New Sweden colony
Gunnarsson was sent by the Swedish government in 1639 to work in the new colony, and by 1645 had become a freeman. In 1653, he was one of 22 signers of a petition of grievances against Gov. Johan Printz, which ultimately led to his removal. He volunteered to defend Fort Christina against the Dutch invasion, but after the colony was surrendered, removed with his family north. They settled on 1,125 acres (4.55 km2) at a place called Wicaco, a former Indian settlement, which would become what is modern-day Society Hill in Philadelphia. His land was home to the first log church in the area, built in 1677, today known as the Gloria Dei (Old Swedes') Church.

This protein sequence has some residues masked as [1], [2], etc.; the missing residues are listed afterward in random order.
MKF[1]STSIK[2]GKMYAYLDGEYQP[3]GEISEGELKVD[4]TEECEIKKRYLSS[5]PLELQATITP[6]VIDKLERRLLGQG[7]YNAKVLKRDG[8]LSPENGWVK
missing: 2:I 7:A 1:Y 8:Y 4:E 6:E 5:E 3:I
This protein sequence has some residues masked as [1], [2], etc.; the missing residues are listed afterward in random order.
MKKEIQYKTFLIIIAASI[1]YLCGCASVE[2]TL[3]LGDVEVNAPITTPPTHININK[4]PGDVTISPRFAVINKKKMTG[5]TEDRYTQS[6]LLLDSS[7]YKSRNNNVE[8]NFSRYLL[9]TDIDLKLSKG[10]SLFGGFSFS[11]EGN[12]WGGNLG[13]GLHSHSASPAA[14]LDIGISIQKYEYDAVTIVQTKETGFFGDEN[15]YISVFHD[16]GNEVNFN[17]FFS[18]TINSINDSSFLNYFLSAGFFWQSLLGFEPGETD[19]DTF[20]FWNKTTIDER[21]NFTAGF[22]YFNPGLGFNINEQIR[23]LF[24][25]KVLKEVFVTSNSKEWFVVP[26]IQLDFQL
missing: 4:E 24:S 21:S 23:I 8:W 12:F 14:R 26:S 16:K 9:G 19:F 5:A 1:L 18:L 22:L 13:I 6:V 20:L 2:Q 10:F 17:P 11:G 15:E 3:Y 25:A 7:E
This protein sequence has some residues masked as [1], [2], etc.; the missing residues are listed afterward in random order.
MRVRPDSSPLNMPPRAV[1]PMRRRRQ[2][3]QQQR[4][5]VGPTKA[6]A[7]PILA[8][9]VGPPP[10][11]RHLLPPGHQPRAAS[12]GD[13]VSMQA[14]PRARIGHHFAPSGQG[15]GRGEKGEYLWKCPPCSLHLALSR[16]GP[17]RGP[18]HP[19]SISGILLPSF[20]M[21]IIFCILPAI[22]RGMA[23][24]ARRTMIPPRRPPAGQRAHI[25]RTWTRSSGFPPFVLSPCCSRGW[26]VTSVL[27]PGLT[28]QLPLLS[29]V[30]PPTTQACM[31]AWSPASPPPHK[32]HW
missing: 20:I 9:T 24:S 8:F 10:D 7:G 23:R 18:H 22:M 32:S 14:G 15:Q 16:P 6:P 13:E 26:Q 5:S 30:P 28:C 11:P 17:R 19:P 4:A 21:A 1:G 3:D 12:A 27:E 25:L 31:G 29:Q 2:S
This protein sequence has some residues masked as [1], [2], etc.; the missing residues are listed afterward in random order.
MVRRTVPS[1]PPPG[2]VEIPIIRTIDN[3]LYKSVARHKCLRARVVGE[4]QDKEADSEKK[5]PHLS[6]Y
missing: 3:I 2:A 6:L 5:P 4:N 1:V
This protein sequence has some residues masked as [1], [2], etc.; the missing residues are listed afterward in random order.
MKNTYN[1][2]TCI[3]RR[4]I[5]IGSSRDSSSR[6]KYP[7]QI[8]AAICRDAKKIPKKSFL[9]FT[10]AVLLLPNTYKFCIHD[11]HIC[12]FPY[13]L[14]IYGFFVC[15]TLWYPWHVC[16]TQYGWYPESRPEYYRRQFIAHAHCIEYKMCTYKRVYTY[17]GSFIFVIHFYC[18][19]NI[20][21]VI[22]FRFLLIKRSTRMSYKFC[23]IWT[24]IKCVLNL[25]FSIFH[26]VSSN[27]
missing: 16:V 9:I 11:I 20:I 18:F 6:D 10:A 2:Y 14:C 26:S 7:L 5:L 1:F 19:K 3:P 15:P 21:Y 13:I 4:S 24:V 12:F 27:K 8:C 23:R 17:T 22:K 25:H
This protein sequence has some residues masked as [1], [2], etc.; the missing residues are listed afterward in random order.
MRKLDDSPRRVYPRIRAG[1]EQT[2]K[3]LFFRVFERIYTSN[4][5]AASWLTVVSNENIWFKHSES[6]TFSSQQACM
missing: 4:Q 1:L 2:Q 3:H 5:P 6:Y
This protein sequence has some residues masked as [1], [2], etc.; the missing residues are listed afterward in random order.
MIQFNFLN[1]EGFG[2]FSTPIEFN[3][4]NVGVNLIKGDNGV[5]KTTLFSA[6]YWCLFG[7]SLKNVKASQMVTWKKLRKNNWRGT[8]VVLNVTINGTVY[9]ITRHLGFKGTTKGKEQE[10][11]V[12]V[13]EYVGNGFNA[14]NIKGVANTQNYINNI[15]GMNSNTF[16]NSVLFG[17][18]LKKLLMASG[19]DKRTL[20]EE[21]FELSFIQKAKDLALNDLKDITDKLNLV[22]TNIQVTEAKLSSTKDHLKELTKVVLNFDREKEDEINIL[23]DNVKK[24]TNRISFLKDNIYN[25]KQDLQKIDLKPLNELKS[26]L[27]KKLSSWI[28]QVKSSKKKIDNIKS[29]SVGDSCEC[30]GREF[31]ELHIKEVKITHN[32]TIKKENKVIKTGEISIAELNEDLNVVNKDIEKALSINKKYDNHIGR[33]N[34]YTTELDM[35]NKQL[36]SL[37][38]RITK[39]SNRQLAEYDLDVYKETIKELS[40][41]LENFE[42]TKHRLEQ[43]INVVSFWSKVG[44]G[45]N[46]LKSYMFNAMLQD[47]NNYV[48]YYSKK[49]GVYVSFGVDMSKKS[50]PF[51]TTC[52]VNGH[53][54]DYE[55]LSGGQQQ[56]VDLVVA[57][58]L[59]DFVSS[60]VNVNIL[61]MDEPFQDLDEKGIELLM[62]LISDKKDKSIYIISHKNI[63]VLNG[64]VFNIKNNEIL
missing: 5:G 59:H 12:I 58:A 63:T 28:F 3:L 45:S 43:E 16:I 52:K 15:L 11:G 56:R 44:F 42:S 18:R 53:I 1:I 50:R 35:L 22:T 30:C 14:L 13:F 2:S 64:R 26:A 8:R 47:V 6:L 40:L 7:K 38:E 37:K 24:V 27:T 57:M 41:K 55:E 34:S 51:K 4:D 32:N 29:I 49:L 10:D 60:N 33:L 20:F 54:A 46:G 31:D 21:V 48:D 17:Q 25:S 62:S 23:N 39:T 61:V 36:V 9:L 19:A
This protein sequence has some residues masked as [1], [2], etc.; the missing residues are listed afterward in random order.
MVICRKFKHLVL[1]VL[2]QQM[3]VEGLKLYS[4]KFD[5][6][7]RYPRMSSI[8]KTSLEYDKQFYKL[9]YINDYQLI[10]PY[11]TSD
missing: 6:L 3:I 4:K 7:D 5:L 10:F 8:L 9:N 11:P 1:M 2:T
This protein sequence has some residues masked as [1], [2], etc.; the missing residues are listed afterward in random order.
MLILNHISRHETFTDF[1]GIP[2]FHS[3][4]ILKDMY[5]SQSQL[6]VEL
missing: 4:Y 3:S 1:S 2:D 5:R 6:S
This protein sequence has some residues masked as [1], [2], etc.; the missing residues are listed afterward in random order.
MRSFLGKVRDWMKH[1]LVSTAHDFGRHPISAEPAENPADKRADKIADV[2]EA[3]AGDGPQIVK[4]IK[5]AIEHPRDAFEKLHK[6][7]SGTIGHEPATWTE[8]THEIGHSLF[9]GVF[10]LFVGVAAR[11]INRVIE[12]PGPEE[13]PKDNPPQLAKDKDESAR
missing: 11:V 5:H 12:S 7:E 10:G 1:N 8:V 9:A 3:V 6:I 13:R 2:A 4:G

Sven Gunnarsson died in 1678 and was one of the first buried at the church. He had five children: Anders, Olle, Gertrud, Sven, and a daughter of unknown name. His son Sven Svensson would go on to serve in the government at Upland Court and the Pennsylvania Provincial Assembly, while the son of Anders, Andrew Swanson, would become a progenitor of the Du Pont family in modern-day Delaware. The old patronymicon would be anglicized to Swanson in many instances.
- Benson, Adolph B. and Naboth Hedin, eds. Swedes in America, 1638-1938 (The Swedish American Tercentenary Association. New Haven, CT: Yale University Press. 1938) ISBN 978-0-8383-0326-9